I work part-time in an older university theatre where I frequently encounter relics of bygone eras. One of note: a disused communication system whose handsets survive in parts of the building that have not yet been renovated (pictured below).
To give you an idea how old those are: the Earl Stieler whose name adorns them retired in 1991. I am not sure if the handsets still work, as I’ve not had the opportunity to test the system. However, when held to the ear, they produce eerie whispering sounds, as if from a realm of despairing and lost souls. Perhaps I will round up an orphaned, friendless voluntold and see what happens when two handsets are used simultaneously. The results cannot help but be educational!
A quirk of old-timey phones and phone-like devices is that they gave no hint as to who might be calling. It could be your beloved granny. It could be Satan. The only way to find out was to listen. Even then, one could not be sure the caller was who they claimed to be…
The Lord of the Rings by J.R.R. Tolkien (1954-55)
Although the main plot centers around an accessory-based stratagem to confound would-be world-conqueror Sauron, significant subplots center on Middle-earth’s answer to telephones. The Elf-made palantírs permitted communication as well as surveillance over vast distances. In a sense, they fill a niche much like today’s smartphones. They could be a mixed blessing.
There were several problems with the palantírs. They might lead their users to focus on unimportant matters and ignore important events. More sinisterly, Sauron has a palantír. Anyone gazing into a palantír risks encountering Sauron’s corrupting gaze looking back at them.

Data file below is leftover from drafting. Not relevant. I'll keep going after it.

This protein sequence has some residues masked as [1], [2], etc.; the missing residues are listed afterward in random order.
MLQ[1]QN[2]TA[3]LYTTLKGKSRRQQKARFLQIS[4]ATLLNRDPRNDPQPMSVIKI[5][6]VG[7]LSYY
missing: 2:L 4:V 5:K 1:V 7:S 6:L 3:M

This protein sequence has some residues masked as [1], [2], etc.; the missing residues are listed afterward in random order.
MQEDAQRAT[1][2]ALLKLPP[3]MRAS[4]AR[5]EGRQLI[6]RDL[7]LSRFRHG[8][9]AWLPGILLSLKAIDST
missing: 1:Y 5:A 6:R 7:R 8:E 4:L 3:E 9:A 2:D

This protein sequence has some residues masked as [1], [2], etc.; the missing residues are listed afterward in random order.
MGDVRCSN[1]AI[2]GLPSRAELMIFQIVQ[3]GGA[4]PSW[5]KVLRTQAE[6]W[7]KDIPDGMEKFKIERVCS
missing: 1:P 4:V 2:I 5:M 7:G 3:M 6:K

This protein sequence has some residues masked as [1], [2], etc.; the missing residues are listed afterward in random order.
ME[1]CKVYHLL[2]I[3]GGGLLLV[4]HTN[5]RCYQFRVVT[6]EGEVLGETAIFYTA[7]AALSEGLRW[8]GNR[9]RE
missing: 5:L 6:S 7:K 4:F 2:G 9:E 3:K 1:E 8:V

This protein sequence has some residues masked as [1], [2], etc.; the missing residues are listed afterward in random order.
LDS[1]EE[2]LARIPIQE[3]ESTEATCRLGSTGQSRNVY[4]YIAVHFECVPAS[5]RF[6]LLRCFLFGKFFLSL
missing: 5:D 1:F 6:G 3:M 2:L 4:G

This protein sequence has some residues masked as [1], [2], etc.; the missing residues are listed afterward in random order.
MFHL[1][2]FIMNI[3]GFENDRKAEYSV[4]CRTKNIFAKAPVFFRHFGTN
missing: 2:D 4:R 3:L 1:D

People using palantírs tend to be ignorant of the dangers or foolishly confident that they can avoid them. This includes Sauron. Sauron doesn’t have to worry about being corrupted by contact with Sauron (or alternatively, can never escape said corruption), but he is just as vulnerable as other users to misinterpreting what he sees on the palantír, with significant implications for the plot.
Sam, This is You by Murray Leinster (Galaxy Maxazine, 1955)
Batesville and Rappahannock Telephone Company linesman Sam Yoder is surprised to receive a call on a line he knows is dead. Sam is even more surprised to hear his own voice on the other end of the line. The tale the other Sam spins is bizarre, but one that promises big benefits to linesman Sam.
The other Sam is calling from ten days into Sam’s future. Armed with what Sam-future tells him, Sam-now can make both of them rich. Knowing as he does how things will play out, Sam-future judiciously conceals certain details from his past self. After all, why worry the poor sap over calamities about which he will learn soon enough?
Modern readers should be aware that Leinster was of his time in his depiction of women characters. Which is to say, often misogynist.
Many characters armed with foreknowledge of the next ten days might be foolishly tempted into intervening in national or international affairs. Sam, on the other hand, keeps his eye on the ball. There were no doubt any number of disasters going on the background that a quick call the authorities could have mitigated. Sam ignores them all. Sam focuses on applications that will make him money and will not invite awkward questions.